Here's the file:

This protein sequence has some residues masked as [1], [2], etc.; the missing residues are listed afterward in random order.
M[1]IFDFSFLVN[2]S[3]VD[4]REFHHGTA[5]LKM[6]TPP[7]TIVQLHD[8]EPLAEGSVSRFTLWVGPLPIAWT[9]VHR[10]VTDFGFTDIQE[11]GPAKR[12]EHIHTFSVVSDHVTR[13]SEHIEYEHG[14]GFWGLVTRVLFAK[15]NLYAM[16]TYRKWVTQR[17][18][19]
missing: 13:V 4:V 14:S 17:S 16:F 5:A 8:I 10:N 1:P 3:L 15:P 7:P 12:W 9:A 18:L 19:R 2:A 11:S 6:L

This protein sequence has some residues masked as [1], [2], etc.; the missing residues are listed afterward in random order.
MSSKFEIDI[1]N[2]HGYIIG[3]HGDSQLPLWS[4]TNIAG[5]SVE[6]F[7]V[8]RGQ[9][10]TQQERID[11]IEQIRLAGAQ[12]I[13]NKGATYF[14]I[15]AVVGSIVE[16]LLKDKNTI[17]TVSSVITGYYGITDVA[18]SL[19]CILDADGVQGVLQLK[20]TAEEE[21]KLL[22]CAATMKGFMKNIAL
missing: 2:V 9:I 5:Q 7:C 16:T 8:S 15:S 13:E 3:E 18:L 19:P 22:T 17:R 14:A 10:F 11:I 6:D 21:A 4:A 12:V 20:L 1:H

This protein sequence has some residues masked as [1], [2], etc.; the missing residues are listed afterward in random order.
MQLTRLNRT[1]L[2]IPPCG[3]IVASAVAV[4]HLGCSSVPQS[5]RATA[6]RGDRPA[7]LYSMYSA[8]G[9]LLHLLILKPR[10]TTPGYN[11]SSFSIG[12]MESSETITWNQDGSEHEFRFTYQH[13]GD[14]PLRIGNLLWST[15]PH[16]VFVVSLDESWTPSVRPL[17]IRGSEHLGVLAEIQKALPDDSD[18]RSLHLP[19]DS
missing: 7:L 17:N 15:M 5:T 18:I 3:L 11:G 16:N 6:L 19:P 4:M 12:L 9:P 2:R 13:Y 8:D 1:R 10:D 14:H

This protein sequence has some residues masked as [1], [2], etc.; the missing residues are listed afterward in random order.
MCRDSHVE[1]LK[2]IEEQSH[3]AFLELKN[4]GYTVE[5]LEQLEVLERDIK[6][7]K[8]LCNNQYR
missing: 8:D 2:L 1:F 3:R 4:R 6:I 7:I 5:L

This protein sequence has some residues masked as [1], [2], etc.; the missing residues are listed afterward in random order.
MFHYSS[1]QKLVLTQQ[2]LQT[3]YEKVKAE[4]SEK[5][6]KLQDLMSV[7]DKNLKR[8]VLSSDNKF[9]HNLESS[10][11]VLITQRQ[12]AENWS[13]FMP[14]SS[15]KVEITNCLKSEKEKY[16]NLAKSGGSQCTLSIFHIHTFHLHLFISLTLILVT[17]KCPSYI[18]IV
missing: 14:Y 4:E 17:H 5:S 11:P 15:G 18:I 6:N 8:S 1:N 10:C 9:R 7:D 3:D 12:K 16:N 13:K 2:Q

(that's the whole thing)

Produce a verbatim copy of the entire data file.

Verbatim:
This protein sequence has some residues masked as [1], [2], etc.; the missing residues are listed afterward in random order.
M[1]IFDFSFLVN[2]S[3]VD[4]REFHHGTA[5]LKM[6]TPP[7]TIVQLHD[8]EPLAEGSVSRFTLWVGPLPIAWT[9]VHR[10]VTDFGFTDIQE[11]GPAKR[12]EHIHTFSVVSDHVTR[13]SEHIEYEHG[14]GFWGLVTRVLFAK[15]NLYAM[16]TYRKWVTQR[17][18][19]
missing: 13:V 4:V 14:S 17:S 16:F 5:A 8:I 10:N 1:P 3:L 15:P 7:P 12:W 9:A 18:L 19:R 2:A 11:S 6:L

This protein sequence has some residues masked as [1], [2], etc.; the missing residues are listed afterward in random order.
MSSKFEIDI[1]N[2]HGYIIG[3]HGDSQLPLWS[4]TNIAG[5]SVE[6]F[7]V[8]RGQ[9][10]TQQERID[11]IEQIRLAGAQ[12]I[13]NKGATYF[14]I[15]AVVGSIVE[16]LLKDKNTI[17]TVSSVITGYYGITDVA[18]SL[19]CILDADGVQGVLQLK[20]TAEEE[21]KLL[22]CAATMKGFMKNIAL
missing: 2:V 9:I 5:Q 7:C 16:T 8:S 15:S 13:E 3:E 18:L 19:P 22:T 17:R 14:A 10:F 11:I 6:D 21:A 4:A 12:V 20:L 1:H

This protein sequence has some residues masked as [1], [2], etc.; the missing residues are listed afterward in random order.
MQLTRLNRT[1]L[2]IPPCG[3]IVASAVAV[4]HLGCSSVPQS[5]RATA[6]RGDRPA[7]LYSMYSA[8]G[9]LLHLLILKPR[10]TTPGYN[11]SSFSIG[12]MESSETITWNQDGSEHEFRFTYQH[13]GD[14]PLRIGNLLWST[15]PH[16]VFVVSLDESWTPSVRPL[17]IRGSEHLGVLAEIQKALPDDSD[18]RSLHLP[19]DS
missing: 7:L 17:N 15:M 5:T 18:I 3:L 11:G 16:N 6:L 19:P 4:M 12:L 9:P 2:R 13:Y 8:D 1:R 10:D 14:H

This protein sequence has some residues masked as [1], [2], etc.; the missing residues are listed afterward in random order.
MCRDSHVE[1]LK[2]IEEQSH[3]AFLELKN[4]GYTVE[5]LEQLEVLERDIK[6][7]K[8]LCNNQYR
missing: 8:D 2:L 1:F 3:R 4:R 6:I 7:I 5:L

This protein sequence has some residues masked as [1], [2], etc.; the missing residues are listed afterward in random order.
MFHYSS[1]QKLVLTQQ[2]LQT[3]YEKVKAE[4]SEK[5][6]KLQDLMSV[7]DKNLKR[8]VLSSDNKF[9]HNLESS[10][11]VLITQRQ[12]AENWS[13]FMP[14]SS[15]KVEITNCLKSEKEKY[16]NLAKSGGSQCTLSIFHIHTFHLHLFISLTLILVT[17]KCPSYI[18]IV
missing: 14:Y 4:E 17:H 5:S 11:P 15:G 18:I 6:N 8:S 1:N 10:C 9:R 7:D 3:D 12:K 16:N 13:K 2:Q